In a recent meeting with my financial advisor, the inevitable subject of wine came forth. We discussed a few favourites, the value of bag-in-box and moved on to the subject of pairing beverages with Vietnamese cuisine. His choice: beer. However, the local beer that’s available rarely elevates the food the way that wine can.
Regional pairing is pairing food from a particular region with wine from the same region. This natural pairing has grown over time, and it’s why you’ll often see Italian or French restaurants with exclusively Italian and French wine lists. Anyone who has traveled to a wine region will notice a natural affinity between the local wines and the local food. It’s a natural fit.
While this may help you pair a Chianti with a nice red pasta, it’s not much help when we start talking about Vietnamese food. So if you’re inclined to enjoy your next bowl of bun thit nuong, or plate of spring rolls with some wine, I’ve outlined a few simple guidelines to assist with the journey.
The food need not overpower the wine or vice versa. This is why it wouldn’t be complementary to a plate of fresh crispy crunchy pork and shrimp spring rolls with a bold and juicy Argentine Malbec. Find something that is equally intense in similar ways. The ubiquitous fresh spring roll is an easy pair with a variety of whites, so try a tart, grassy sauvignon blanc or a bit heavier-handed Semillon or a dry Riesling. If you’re having your spring rolls with peanut sauce, try a richer, buttery Chardonnay (California produces lots of these).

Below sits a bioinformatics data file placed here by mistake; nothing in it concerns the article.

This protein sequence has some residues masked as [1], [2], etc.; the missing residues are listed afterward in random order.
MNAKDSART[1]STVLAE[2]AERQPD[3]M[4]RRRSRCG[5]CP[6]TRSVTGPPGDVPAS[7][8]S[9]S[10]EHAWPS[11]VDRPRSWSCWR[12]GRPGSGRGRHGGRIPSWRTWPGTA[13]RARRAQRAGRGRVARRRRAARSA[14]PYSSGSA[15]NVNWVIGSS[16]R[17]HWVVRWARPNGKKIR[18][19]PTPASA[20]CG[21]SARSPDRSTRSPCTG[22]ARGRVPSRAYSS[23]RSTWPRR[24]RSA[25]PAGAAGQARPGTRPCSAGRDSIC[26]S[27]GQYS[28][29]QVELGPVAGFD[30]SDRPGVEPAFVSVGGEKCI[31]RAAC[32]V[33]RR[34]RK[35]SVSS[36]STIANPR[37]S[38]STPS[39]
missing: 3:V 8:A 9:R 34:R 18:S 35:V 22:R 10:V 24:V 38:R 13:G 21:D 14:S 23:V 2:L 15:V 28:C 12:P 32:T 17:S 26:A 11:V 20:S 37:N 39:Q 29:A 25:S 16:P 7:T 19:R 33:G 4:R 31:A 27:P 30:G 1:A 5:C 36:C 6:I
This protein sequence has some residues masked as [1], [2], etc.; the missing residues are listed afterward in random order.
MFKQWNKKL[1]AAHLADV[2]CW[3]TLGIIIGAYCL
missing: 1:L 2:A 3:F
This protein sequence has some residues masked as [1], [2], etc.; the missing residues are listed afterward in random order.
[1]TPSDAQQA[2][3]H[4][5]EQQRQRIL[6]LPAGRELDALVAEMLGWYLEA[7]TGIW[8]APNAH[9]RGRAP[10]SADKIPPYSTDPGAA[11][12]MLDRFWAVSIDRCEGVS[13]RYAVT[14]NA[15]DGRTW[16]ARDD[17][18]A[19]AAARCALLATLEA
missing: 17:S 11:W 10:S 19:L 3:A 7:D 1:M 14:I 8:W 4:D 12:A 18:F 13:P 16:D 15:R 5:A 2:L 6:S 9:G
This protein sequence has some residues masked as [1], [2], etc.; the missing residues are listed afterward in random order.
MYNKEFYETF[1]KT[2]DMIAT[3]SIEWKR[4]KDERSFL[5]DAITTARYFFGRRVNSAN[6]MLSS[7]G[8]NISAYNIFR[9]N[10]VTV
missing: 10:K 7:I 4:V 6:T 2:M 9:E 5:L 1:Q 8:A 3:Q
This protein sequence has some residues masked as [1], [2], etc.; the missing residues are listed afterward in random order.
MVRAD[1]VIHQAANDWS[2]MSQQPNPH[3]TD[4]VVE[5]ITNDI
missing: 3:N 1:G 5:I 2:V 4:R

A Bite of Spice is Nice
Pairing with spicy foods (don’t forget to consider the chillis floating in your fish sauce), look for something on the sweeter side. Spicy and sweet is a classic flavour combination that holds true here too. Try a German Rhine Riesling or any of the awesome off dry wines from France’s Alsace region like Gewurztraminer, Riesling or Silvaner. You won’t go wrong. Try all of these wines with a nice fishy, peppery claypot fish.
Pick the Pink Flavour
I’ve made no secret of my love for Rosé, and when pairing with local food, I’ll not waver from what I’ve already declared a wonderful match. These subtle, fragrant flavours that we commonly find in Vietnamese food are highlighted and complemented by the soft tannins and lighter texture of Rosé, making an easy pair for a simply respectable banh mi thit or a turmeric rich, crispy banh xeo. And if your favourite banh xeo joint doesn’t have wine? Bring along a bottle to share!
Michael Kloster is the senior sales executive at Magnum Wine Cellars. He can be contacted at firstname.lastname@example.org.